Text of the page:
President-elect Joseph R. Biden’s campaign website proclaims that “Immigration is essential to who we are as a nation, our core values, and our aspirations for our future… The United States deserves an immigration policy that reflects our highest values as a nation.”
On January 20, 2021, after Joe Biden is inaugurated as the 46th President of the United States, he is expected to take immediate action in the immigration arena. On the campaign trail, Biden indicated that he will issue executive orders to roll back the current Administration’s policies and that he might be somewhat slower to have immigration action introduced and passed by the U.S Congress.
Over the past four years, the present Administration introduced at least 900 policy memoranda and other regulations without congressional approval. The upcoming Administration intends to review, rescind and introduce new immigration rules and laws.
Below are several key issues and consequential changes we should look out for:
- Halting construction of the border wall running between the U.S. and Mexico. Raising the refugee numbers from 15,000 per year to that of prior years, in the range of 110,000+ annually.
- Fast-tracking applications for U.S. citizenship, increasing the number of immigrant visas for permanent work-based immigration and promoting comprehensive immigration reform. The last “amnesty” was granted by President Reagan under IRCA (The Immigration Reform and Control Act of 1986). Three million undocumented were set on a path to U.S. permanent residence.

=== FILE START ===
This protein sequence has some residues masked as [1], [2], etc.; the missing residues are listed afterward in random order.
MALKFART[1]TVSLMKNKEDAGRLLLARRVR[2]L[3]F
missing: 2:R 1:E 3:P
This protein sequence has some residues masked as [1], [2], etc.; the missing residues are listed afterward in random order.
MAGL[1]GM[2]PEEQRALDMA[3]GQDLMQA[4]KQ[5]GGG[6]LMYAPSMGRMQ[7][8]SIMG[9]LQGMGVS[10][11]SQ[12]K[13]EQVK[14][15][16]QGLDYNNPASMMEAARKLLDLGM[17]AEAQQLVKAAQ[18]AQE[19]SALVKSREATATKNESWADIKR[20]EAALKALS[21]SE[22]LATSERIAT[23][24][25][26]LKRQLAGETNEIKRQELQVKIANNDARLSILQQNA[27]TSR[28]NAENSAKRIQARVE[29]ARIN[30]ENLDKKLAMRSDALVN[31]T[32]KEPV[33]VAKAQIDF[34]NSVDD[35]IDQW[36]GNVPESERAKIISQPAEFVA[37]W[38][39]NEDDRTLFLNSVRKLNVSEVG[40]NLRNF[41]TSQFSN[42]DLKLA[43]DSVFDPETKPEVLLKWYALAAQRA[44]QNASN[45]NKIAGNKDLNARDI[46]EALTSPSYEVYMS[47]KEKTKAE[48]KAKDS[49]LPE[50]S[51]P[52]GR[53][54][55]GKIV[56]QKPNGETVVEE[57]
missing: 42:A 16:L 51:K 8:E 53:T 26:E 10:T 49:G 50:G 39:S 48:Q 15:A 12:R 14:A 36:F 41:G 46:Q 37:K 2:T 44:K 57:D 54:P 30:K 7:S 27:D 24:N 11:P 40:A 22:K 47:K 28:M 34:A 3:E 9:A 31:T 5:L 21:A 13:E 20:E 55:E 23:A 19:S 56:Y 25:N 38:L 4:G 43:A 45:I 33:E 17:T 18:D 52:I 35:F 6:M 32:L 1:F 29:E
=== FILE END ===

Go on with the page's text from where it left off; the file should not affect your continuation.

- Granting Deferred Action for Childhood Arrivals (DACA) applicants a path to U.S. residence and citizenship. Restoring work permits and set a path to citizenship for approximately one million DACA applicants. The last “amnesty” was granted by President Ronald Reagan in 1986, permitting 3 million undocumented to embark upon the path to U.S. permanent residence.
- Ending the travel ban. Biden has promised to terminate the current Administration’s travel ban from certain countries. Since the initial travel ban was introduced by Presidential Proclamation in 2017, President-elect Biden could reverse the ban immediately upon taking office. It is important to recognize that the U.S. government has had strong vetting and security checks in place and in practice for many years prior to the 2017 Presidential Proclamation.
- Overhauling and reforming the employment-based immigration system with particular emphasis on the H-1B program. Intending to work with Congress, the new Administration will seek flexibility in allowing select industries to switch jobs for foreign nationals while continuing to protect the American labor market and balancing business needs.
- Rescinding the current Administration’s asylum policy including the 2018 travel ban, the July 2019 third country travel ban and the Migration Protection Protocols (MPP).
- Overhauling some of the family-based immigration categories to grant immediate relative status to the spouse and minor children of permanent residents, thereby restoring fast-track processing for family reunification purposes.
Each of these goals will require a huge effort and may characterize much of the next four years of the new Administration. Immigration has been a number one priority for the current Administration and we certainly expect to see some dramatic changes in the Biden era.